Sunday, 15 June 2014

The Common Room by K.B. Rao, 2014

‘The Common Room’ is a novel of atmosphere and seeks to evoke the ambience of a small town college. The old Principal is retiring, and a few contenders and pretenders flex their muscles before jumping into the fray. The members of the common room look on with some curiosity, and not a little anxiety. Everyone has a big question: who is going to replace the old bandicoot? — Back of the book

The Common Room, the debut novel by K.B. Rao, a retired college teacher in Goa, India, chronicles the lives of a motley group of professors who teach at a college in the town of Akadamipur. However, as the eponymous title suggests, the story does not play out in the classroom but in the common room where the teachers discuss in not so hushed tones who among them will replace Old Man Joshi as principal of the Chairman Bhulanath Shet College, known as ‘The College’ to some and as ‘Bullshit College’ to others.

Although The Common Room has a theme, it is actually a collection of interconnected stories narrated by one of the professors who, while choosing to remain anonymous, sees his colleagues for what they are and hears what they have to say about this, that, and the other. Balding and not far from retirement, Prof., as he is known to all, has a “curious disposition with an overactive imagination and an inclination towards the gentle art of gossip.” He does not act, he only reacts, he says, and in spite of being in the thick of it, he doesn't have much of a role to play.

Prof. is an insider who prefers to know what’s going on from the outside. He is like a sounding board against which his peers bounce off their thoughts, their ideas, their theories, their dreams, their fears, their inhibitions, and their resentments. They engage him with intermittent gossip and juicy tales. Through all this Prof. is an amused witness to all that is said and left unsaid. His is a quiet and mature influence on his colleagues both within and outside the common room.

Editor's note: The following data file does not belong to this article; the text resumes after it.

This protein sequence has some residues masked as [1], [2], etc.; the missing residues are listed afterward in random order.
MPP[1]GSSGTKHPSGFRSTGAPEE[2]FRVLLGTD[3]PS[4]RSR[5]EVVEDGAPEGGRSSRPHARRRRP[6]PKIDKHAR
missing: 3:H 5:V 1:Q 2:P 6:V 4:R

As you read about the everyday lives of a rather idiosyncratic bunch of teachers, through the eyes and ears of the narrator, you wonder why Prof., who is not even a remote contender in the scheme of things, ought not to be the next principal of the Chairman Bhulanath Shet College. After all, he is a veteran of the common room, he is popular among his colleagues who seek out his modest company, and he has a good head on his shoulders.

So who replaces the old bandicoot finally? Just as you narrow down the contenders to one or two of the teachers, K.B. Rao pulls a rabbit out of his hat and ends the story on an unexpected note, much to the chagrin of the more formidable of the contestants.

There is no plot and no intrigue in The Common Room, but there is plenty of atmosphere in this lighthearted and humourous story about a place that most of us, either as academicians or as students, are familiar with. As K.B. Rao told this writer, “The Common Room is supposed to be a novel of atmosphere, a gentle satire on academia.” Well-written and engaging, I found this 247-page debut novel a nostalgic read in many ways as it took me back to my own college days. Recommended.

The Common Room is published by Frog Books, an imprint of Leadstart Publishing Pvt. Ltd, Mumbai, and is available at Leadstart and Amazon. My review copy was sent by the author.

10 comments:

  1. I don't read a lot of books featuring academics. I guess it seems too close to real life perhaps. This sounds pretty interesting, though. I like the idea of it being a group of stories. I'll have to check it out.

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    1. Charles, it is an interesting book; very Indian in its academic setting.

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  2. I ike the sound of this one. Just to set the cat among the pigeons I do hope a woman got the post!

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    1. Mystica, you'll have to read the book to find out who got the principal's chair! I don't suppose there is much difference between an Indian and a Sri Lankan common room.

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  3. Prashant, seems interesting. I think I'd enjoy it if I ever read it. One for the maybe list!

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    1. Col, you'd enjoy the book. It offers a realistic picture of academicians in my neck of the woods.

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  4. Nicely reviewed. Thx. Like Charles, I tend to steer away from fiction set among academics. Too easy a target for satire maybe.

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    1. Ron, thank you. I haven't read "academic" fiction for a long time. This was a pleasant read.

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  5. You know I read mostly mysteries, but the stories of the lives of a bunch of academics sounds interesting. I will put it on my wishlist.

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    1. Tracy, this book has put me on course to read more Indian fiction which I have neglected in recent years. There has been a lot of good writing in Indian fiction. Publishers are more open to nurturing fresh writing talent.

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